Electric scooter manufacturer Bird files for bankruptcy

Electric scooter maker Bird Global filed for bankruptcy Wednesday, a remarkable descent for a company once valued at $2.5 billion.

The Miami-based company filed for Chapter 11 in the US Bankruptcy Court for the Southern District of Florida. Bird has a restructuring agreement in place with creditors that includes the sale of assets in bankruptcy, it said Wednesday in a announcement.

Apollo Global Management and other borrowers are providing $25 million in financing to help Bird continue its operations during the restructuring.

Founded in 2017 and backed by Silicon Valley investors including Sequoia Capital and Accel Partners, Bird’s business grew rapidly and the company went public in 2021 through a special purpose acquisition company (SPAC).

Among Wall Street’s so-called unicorns, Bird at one point had a market value of $2.5 billion. But its shares fell more than 90% within six months, and its losses began to pile up.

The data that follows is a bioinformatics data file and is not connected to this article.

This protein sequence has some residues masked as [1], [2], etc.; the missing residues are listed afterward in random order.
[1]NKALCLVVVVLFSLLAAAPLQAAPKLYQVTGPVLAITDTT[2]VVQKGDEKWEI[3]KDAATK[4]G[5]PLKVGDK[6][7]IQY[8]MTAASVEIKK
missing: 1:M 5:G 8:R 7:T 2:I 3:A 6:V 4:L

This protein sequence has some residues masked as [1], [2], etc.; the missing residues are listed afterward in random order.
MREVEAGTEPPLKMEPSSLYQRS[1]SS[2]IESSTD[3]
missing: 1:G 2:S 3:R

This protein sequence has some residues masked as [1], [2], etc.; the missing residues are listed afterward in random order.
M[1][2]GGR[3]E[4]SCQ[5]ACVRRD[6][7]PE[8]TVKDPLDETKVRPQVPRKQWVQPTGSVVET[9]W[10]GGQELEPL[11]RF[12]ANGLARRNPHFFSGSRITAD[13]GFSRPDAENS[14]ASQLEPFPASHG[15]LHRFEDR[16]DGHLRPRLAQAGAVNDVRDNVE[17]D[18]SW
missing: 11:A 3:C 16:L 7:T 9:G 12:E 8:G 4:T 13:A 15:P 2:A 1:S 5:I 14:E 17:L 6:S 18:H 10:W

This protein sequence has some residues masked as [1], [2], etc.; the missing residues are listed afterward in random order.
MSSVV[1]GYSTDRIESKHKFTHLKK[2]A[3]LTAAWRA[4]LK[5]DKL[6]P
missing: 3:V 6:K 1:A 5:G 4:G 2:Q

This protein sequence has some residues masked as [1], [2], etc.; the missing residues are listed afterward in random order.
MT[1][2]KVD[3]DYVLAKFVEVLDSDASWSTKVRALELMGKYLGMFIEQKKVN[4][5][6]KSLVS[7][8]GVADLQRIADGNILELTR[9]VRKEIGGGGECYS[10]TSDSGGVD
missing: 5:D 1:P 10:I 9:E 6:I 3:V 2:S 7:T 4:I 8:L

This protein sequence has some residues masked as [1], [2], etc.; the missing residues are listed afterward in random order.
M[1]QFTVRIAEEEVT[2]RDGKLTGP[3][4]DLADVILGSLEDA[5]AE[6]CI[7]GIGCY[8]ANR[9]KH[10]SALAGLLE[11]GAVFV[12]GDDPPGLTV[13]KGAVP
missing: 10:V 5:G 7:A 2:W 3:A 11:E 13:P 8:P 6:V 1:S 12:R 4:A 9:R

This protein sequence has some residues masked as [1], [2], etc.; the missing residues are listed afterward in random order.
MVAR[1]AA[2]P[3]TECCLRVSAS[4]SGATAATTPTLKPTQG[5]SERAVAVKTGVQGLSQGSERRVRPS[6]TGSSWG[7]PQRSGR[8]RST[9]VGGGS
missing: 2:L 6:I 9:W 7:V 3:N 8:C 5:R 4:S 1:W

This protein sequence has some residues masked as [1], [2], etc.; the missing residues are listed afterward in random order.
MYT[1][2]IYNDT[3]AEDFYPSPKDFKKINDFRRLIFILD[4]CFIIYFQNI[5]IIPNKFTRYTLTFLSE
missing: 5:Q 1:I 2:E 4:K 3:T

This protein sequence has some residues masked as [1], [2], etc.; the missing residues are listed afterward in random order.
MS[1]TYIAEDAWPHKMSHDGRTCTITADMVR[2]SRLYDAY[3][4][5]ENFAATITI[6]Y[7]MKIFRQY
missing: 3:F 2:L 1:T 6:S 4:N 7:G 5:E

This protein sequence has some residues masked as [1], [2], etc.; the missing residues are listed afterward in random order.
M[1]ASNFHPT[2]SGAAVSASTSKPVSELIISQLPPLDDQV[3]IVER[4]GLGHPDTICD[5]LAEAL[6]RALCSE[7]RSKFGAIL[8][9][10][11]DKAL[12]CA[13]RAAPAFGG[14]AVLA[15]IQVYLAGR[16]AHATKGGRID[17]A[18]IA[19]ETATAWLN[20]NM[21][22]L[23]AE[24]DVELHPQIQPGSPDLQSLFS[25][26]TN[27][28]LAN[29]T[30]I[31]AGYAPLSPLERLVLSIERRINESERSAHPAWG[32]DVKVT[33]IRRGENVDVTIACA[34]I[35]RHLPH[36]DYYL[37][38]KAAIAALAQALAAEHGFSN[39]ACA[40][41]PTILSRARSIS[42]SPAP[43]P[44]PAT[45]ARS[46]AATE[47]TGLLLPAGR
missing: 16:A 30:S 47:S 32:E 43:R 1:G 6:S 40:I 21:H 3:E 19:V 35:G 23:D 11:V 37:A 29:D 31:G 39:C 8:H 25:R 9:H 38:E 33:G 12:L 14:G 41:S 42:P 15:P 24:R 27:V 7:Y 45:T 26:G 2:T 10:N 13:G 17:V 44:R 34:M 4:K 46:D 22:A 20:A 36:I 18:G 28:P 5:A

It was delisted from the New York Stock Exchange in September after admitting it had overstated its revenue for more than two years. Travis VanderZanden, Bird’s founder, left the company in June.

A year ago, Bird warned investors that without a cash infusion it might not be able to continue.

The company operates a short-term scooter rental service in more than 350 cities. Its Canadian and European units are not part of the case and will not be affected, Bird noted in its release.

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A fun eco-friendly means of getting around, electric scooters have lost some of their original luster as emergency rooms report an increase in injuries related to the products, which have also been the subject of numerous product recalls and also found to be a fire hazard.

In addition, pedestrian complaints and safety concerns have led cities from San Francisco to New York to either ban or restrict e-scooters. Paris earlier this year rental of e-scooters prohibited due to riders abandoning them on sidewalks and in parks.

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